The Schlock VaultRating: 4 of 5 yaps
Night of the Creeps (1986)
Those are the first words uttered by Tom Atkins’ Detective Ray Cameron in Fred Dekker’s “Night of the Creeps” and what I wanted the film itself to do to me. Did it succeed in its job? You’ll have to keep reading to find out.
The film starts charmingly enough as two aliens attempt to prevent a third from releasing an experiment into space in 1959. Unfortunately they don’t succeed, and the canister comes crashing down on good ol’ plant Earth. An unsuspecting college couple sees the canister and mistakes it for a falling star. As the boy investigates and gets infected by slug-like creatures, his girlfriend is hacked to death by an escaped mental patient. Naturally, right?
Fast forward to 1986.
When two college geeks, Chris (Jason Lively) and J.C. (Steve Marshall), attempt to pledge a fraternity so one can impress a girl, the two unleash the boy from 1959 — who has been cryogenically frozen — during their prank and in turn unleashes the parasites across the campus. Shortly after, we’re introduced to Detective Cameron, a grisly veteran with enough awesome one-liners they would make Henny Youngman proud.
As a few new walking dead begin popping up, Cameron recounts the night when he discovered his high school sweetheart being hacked to death and how he killed the man and buried him where the House Mother’s cottage is. It just so happens to be the cottage next to Chris’ love Cynthia’s (Jill Whitlow) sorority house.
Eventually, J.C. gets infect by one of the parasites and leaves a recording for Chris that flames will kill the creatures after he disposes of one with a lighted match cover.
In the meantime, Cameron gets a call informing him that the house mother has been found dead, killed by an ax wielding corpse, the very same corpse he buried in 1959. They cops track down the killer and when sidearm shots do no good, Cameron takes off his head with a shotgun, releasing more of the little creepy crawlies.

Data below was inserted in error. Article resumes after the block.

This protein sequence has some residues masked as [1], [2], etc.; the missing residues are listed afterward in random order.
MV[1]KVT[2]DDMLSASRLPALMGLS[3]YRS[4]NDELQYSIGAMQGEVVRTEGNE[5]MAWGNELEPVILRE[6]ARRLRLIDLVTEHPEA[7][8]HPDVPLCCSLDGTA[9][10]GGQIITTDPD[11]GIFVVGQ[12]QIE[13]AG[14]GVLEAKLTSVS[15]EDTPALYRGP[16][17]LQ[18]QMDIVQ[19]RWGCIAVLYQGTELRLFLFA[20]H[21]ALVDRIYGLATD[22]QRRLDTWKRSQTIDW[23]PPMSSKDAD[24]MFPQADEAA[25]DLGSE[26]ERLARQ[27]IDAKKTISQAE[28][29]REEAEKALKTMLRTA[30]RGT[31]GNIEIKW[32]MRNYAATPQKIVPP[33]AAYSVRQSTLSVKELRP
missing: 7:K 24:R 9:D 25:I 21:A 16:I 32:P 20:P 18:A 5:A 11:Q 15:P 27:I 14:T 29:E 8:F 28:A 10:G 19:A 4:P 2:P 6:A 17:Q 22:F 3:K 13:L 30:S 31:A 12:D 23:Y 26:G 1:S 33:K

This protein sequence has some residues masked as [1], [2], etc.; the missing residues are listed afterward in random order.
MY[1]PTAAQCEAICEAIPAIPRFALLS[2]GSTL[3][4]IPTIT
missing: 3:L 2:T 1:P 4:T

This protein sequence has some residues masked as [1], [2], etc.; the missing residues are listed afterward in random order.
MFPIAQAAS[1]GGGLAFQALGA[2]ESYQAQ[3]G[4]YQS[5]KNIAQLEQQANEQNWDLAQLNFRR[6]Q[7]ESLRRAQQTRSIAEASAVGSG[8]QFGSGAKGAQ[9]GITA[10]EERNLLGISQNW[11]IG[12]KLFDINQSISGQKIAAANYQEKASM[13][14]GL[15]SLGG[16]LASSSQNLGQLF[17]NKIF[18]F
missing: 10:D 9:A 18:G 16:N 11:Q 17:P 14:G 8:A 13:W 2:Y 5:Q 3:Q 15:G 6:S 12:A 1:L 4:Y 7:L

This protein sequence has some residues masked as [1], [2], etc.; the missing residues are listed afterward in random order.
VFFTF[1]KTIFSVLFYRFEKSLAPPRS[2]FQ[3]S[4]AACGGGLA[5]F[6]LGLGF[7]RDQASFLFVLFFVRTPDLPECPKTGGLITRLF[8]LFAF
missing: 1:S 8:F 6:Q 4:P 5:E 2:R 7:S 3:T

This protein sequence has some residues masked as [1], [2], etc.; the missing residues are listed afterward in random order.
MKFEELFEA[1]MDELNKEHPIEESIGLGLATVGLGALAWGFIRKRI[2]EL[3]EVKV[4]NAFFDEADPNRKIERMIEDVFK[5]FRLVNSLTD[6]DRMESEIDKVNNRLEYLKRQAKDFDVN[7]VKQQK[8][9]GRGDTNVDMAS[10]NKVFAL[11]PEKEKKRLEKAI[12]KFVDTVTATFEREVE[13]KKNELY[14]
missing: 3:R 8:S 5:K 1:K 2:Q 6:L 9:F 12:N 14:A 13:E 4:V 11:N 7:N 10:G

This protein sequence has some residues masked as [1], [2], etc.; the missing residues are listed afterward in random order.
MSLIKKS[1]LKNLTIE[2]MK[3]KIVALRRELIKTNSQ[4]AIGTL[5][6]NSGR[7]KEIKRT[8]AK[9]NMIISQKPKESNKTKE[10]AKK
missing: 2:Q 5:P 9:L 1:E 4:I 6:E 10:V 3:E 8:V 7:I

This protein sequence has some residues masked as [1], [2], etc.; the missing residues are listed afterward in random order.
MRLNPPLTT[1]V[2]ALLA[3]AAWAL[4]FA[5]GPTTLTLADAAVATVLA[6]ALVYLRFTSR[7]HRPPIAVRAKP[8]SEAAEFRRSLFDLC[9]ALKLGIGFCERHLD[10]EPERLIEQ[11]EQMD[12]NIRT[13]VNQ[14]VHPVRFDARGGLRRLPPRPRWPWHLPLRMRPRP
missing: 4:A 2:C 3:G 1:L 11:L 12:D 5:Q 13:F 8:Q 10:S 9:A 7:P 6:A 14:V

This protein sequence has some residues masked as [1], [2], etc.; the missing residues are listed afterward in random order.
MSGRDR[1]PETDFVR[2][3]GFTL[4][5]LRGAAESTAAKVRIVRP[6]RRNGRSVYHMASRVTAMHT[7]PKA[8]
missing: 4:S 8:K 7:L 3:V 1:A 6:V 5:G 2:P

Chris visits Cameron and tells him about flames having the ability to kill the creatures and the two head out for the police station armory for a flamethrower — naturally. Once at the sorority, Chris enlists Cynthia to man the flamethrower and they proceed to take down a bus load of infected frat boys. At the same time, Cameron locates a tangled mass of the creatures in the basement of the sorority and disposes of those with gasoline.
The film ends with a few creatures slithering into a cemetery followed by a spacecraft with search lights looking for them.
As far as Schlock goes, this movie had a bunch of oozy goodness to cover. A lot of nice blood, some obvious string work on the slugs, nudity and not the best performances in the world. However, the effects overall are really nice and the string work on the slugs give them a nice creep factor modern day CGI would have lacked.
I’m a big fan of Atkins and to say this was my first time watching this film almost embarrasses me. This is by far one of my favorite of his performances because it’s easy to see how fun this character would have been to portray. His take on a two-fisted, cigarette smoking detective is spot on perfect.
I loved the cross blending of genres. You’ve got aliens, you’ve got zombies, you’ve got a love story — it’s a tasty horror-ific sci-fi gumbo that works. Dekker creates a perfect homage to the movies he grew up loving and it’s that love of the genre that makes “Night of the Creeps” a definite must watch.
4.5 out of 5 Yaps